Seattle Bike Blog Editor Tom Fucoloro has Gone Bikin’ until Labor Day. In the meantime, we will be periodically posting short news bits and excerpts from good reads floating around the web.
My favorite description of the Melrose Promenade concept is “Capitol Hill’s front porch.” Because the underutilized street with incredible views should be both a major non-motorized route and a great place for people in the city’s densest neighborhood to hang out.
Back when I was active in Central Seattle Greenways, the group helped project volunteers (like dedicated visionary Mike Kent) win some city grant funding for planning and community outreach. So though I have not been personally involved in the project since then, it’s amazing to see all that work come to fruition with $3 million in funding for construction. I can’t wait to see it in action.
More on the grant funding from Scott Bonjukian at the Urbanist:
Today the street is bombarded with the roar of freeway traffic and has a narrow sidewalk on only one side, offering not so much as a street tree or bench in this high density neighborhood. But the street also offers stunning views of the city skyline and the Olympic Mountains beyond. Urban planner and local resident Mike Kent saw a disconnect between Melrose Avenue’s poor conditions and its views of the city. Six years ago he started recruiting friends, neighbors, local organizations, and business owners to advocate for safety changes and public space improvements.
In 2012, a $20,000 grant from the City of Seattle enabled the Melrose Promenade Advisory Committee to hire design consultants and host several public workshops. These helped shape the community’s vision for what Melrose Avenue could become. The work led to an 88 page concept plan (PDF) which includes site analyses, public feedback, and schematic renderings.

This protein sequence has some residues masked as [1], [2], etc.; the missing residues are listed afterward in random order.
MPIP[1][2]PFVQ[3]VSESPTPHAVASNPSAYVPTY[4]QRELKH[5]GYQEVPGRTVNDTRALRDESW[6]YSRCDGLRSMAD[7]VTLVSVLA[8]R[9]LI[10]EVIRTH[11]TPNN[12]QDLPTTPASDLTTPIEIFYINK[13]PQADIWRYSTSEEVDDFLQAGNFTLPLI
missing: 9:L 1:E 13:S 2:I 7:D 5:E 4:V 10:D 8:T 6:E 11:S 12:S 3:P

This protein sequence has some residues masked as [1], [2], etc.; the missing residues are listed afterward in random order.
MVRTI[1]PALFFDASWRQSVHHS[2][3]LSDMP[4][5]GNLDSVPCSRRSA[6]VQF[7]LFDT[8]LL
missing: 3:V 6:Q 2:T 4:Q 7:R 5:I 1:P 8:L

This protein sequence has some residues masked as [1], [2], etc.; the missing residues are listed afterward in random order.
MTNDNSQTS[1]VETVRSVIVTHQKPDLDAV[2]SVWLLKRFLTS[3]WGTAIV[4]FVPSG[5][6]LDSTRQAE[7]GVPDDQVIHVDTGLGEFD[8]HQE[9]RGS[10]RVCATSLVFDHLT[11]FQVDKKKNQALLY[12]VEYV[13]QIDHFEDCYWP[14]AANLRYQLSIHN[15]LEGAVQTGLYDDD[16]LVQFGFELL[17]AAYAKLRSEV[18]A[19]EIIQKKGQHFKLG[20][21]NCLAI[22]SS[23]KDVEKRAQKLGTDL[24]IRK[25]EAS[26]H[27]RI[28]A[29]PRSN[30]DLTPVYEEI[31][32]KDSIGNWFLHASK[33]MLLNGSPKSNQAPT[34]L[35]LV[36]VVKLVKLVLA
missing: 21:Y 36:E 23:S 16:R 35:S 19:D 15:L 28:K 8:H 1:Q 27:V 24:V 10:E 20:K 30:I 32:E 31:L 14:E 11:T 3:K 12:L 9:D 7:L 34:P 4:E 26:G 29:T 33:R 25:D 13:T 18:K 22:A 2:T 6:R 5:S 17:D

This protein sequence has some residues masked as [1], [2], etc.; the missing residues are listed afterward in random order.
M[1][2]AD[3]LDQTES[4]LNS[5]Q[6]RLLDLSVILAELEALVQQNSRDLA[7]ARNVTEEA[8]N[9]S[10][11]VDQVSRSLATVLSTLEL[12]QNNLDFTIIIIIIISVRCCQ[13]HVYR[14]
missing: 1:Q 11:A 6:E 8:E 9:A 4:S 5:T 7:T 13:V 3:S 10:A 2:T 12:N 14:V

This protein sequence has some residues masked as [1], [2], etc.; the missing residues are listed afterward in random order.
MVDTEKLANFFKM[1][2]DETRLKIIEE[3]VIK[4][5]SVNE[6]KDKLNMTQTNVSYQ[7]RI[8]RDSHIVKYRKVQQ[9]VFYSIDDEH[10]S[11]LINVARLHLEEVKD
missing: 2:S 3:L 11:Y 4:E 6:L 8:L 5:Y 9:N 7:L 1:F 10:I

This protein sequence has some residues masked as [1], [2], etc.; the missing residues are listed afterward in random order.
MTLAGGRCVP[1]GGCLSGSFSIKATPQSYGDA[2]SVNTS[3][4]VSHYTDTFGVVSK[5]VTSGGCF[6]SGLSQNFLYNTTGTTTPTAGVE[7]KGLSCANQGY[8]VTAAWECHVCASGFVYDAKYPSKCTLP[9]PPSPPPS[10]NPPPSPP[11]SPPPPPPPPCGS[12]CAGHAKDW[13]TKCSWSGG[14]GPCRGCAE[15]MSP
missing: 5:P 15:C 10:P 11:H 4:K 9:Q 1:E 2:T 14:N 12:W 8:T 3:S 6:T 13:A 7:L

Billing itself as “the front porch to Seattle’s Capitol Hill”, the concept plan has a variety of elements that support a mix of street users:
- Part of the “active urban” south of Denny Way is envisioned as a curbless festival street with adaptable furniture and lighting elements. The area between Pike Street and Olive Way has a number of retail establishments that draw foot traffic day and night.
- The “overlook” north of Denny Way may have elements like curb bulbs, seating, and translucent panels on the edge of the freeway to make Melrose more inviting for people walking and to enhance the skyline views. The hill climb at Harrison Street, which consists of a narrow stairway today, is widened into a larger gathering and viewing space (see the next image below for a comparison).
- The “park” section would enhance the multi-use trail running through Bellevue Place Park and potentially create new retaining walls and terraces to make the park more useable and attractive as a gathering space.